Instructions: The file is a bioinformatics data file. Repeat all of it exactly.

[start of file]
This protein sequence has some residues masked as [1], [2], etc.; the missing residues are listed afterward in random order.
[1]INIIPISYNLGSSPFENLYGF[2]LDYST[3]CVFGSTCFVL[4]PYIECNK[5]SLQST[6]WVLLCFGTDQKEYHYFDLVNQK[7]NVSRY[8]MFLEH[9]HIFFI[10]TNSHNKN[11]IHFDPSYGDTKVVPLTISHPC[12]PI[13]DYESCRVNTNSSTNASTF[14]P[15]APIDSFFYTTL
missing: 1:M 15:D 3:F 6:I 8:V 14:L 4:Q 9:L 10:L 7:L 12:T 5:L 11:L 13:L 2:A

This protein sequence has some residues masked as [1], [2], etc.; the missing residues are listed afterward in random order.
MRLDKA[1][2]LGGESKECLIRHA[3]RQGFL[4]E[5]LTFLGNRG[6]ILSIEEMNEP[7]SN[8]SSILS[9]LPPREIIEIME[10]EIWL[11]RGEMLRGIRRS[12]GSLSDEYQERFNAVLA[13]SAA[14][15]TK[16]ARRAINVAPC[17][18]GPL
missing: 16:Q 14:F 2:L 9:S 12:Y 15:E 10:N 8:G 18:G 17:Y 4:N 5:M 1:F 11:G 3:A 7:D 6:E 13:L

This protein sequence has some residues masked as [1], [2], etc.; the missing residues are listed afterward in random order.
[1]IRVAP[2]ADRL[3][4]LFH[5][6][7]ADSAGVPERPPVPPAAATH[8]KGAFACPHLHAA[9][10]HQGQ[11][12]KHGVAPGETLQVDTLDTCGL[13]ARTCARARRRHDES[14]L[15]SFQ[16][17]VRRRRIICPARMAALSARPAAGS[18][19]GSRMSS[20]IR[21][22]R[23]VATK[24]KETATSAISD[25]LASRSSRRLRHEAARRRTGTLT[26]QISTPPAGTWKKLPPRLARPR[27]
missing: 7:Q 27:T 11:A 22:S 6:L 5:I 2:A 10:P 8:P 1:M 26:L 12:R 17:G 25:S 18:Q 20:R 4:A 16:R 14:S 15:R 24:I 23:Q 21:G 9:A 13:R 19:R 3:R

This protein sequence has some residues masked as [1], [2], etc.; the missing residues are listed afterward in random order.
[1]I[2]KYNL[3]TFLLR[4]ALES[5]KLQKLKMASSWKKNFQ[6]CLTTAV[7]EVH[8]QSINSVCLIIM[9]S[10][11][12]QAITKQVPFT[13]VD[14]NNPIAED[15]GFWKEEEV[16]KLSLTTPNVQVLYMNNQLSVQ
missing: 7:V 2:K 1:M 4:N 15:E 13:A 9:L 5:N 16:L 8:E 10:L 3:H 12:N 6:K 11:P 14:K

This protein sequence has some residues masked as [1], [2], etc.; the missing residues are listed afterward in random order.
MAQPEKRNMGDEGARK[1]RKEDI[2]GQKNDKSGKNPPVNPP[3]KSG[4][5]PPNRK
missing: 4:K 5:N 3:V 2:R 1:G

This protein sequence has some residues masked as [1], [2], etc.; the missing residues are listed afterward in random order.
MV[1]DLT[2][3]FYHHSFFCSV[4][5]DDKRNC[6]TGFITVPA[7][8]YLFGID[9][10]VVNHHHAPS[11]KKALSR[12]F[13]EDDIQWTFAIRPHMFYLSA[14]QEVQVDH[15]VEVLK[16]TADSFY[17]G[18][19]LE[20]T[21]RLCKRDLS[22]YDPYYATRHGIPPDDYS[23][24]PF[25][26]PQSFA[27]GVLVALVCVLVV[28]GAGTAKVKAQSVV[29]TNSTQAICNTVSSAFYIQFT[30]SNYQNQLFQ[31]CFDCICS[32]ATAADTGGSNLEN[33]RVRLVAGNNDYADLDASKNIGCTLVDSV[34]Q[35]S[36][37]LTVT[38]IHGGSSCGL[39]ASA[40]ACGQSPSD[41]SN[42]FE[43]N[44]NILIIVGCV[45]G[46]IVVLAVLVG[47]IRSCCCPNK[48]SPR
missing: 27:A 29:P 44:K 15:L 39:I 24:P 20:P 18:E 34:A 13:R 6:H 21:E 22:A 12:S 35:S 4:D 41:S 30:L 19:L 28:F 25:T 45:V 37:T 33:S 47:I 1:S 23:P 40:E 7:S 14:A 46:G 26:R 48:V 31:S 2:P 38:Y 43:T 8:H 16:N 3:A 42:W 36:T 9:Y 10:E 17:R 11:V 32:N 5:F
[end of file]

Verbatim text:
This protein sequence has some residues masked as [1], [2], etc.; the missing residues are listed afterward in random order.
[1]INIIPISYNLGSSPFENLYGF[2]LDYST[3]CVFGSTCFVL[4]PYIECNK[5]SLQST[6]WVLLCFGTDQKEYHYFDLVNQK[7]NVSRY[8]MFLEH[9]HIFFI[10]TNSHNKN[11]IHFDPSYGDTKVVPLTISHPC[12]PI[13]DYESCRVNTNSSTNASTF[14]P[15]APIDSFFYTTL
missing: 1:M 15:D 3:F 6:I 8:V 14:L 4:Q 9:L 10:L 7:L 12:T 5:L 11:L 13:L 2:A

This protein sequence has some residues masked as [1], [2], etc.; the missing residues are listed afterward in random order.
MRLDKA[1][2]LGGESKECLIRHA[3]RQGFL[4]E[5]LTFLGNRG[6]ILSIEEMNEP[7]SN[8]SSILS[9]LPPREIIEIME[10]EIWL[11]RGEMLRGIRRS[12]GSLSDEYQERFNAVLA[13]SAA[14][15]TK[16]ARRAINVAPC[17][18]GPL
missing: 16:Q 14:F 2:L 9:S 12:Y 15:E 10:N 8:G 18:G 17:Y 4:N 5:M 1:F 11:G 3:A 7:D 6:E 13:L

This protein sequence has some residues masked as [1], [2], etc.; the missing residues are listed afterward in random order.
[1]IRVAP[2]ADRL[3][4]LFH[5][6][7]ADSAGVPERPPVPPAAATH[8]KGAFACPHLHAA[9][10]HQGQ[11][12]KHGVAPGETLQVDTLDTCGL[13]ARTCARARRRHDES[14]L[15]SFQ[16][17]VRRRRIICPARMAALSARPAAGS[18][19]GSRMSS[20]IR[21][22]R[23]VATK[24]KETATSAISD[25]LASRSSRRLRHEAARRRTGTLT[26]QISTPPAGTWKKLPPRLARPR[27]
missing: 7:Q 27:T 11:A 22:S 6:L 5:I 2:A 10:P 8:P 1:M 26:L 12:R 17:G 25:S 18:Q 20:R 4:A 16:R 14:S 15:R 24:I 23:Q 21:G 9:A 13:R 19:R 3:R

This protein sequence has some residues masked as [1], [2], etc.; the missing residues are listed afterward in random order.
[1]I[2]KYNL[3]TFLLR[4]ALES[5]KLQKLKMASSWKKNFQ[6]CLTTAV[7]EVH[8]QSINSVCLIIM[9]S[10][11][12]QAITKQVPFT[13]VD[14]NNPIAED[15]GFWKEEEV[16]KLSLTTPNVQVLYMNNQLSVQ
missing: 7:V 2:K 1:M 4:N 15:E 13:A 9:L 5:N 16:L 8:E 10:L 3:H 12:N 6:K 11:P 14:K

This protein sequence has some residues masked as [1], [2], etc.; the missing residues are listed afterward in random order.
MAQPEKRNMGDEGARK[1]RKEDI[2]GQKNDKSGKNPPVNPP[3]KSG[4][5]PPNRK
missing: 4:K 5:N 3:V 2:R 1:G

This protein sequence has some residues masked as [1], [2], etc.; the missing residues are listed afterward in random order.
MV[1]DLT[2][3]FYHHSFFCSV[4][5]DDKRNC[6]TGFITVPA[7][8]YLFGID[9][10]VVNHHHAPS[11]KKALSR[12]F[13]EDDIQWTFAIRPHMFYLSA[14]QEVQVDH[15]VEVLK[16]TADSFY[17]G[18][19]LE[20]T[21]RLCKRDLS[22]YDPYYATRHGIPPDDYS[23][24]PF[25][26]PQSFA[27]GVLVALVCVLVV[28]GAGTAKVKAQSVV[29]TNSTQAICNTVSSAFYIQFT[30]SNYQNQLFQ[31]CFDCICS[32]ATAADTGGSNLEN[33]RVRLVAGNNDYADLDASKNIGCTLVDSV[34]Q[35]S[36][37]LTVT[38]IHGGSSCGL[39]ASA[40]ACGQSPSD[41]SN[42]FE[43]N[44]NILIIVGCV[45]G[46]IVVLAVLVG[47]IRSCCCPNK[48]SPR
missing: 27:A 29:P 44:K 15:L 39:I 24:P 20:P 18:E 34:A 13:R 6:H 21:E 22:A 12:S 35:S 4:D 41:S 30:L 19:L 28:F 25:T 45:V 37:T 33:S 47:I 1:S 23:P 40:E 7:S 14:A 46:G 26:R 48:V 31:S 2:P 38:Y 43:T 8:H 16:N 3:A 42:W 36:T 9:Y 10:E 17:R 11:V 32:N 5:F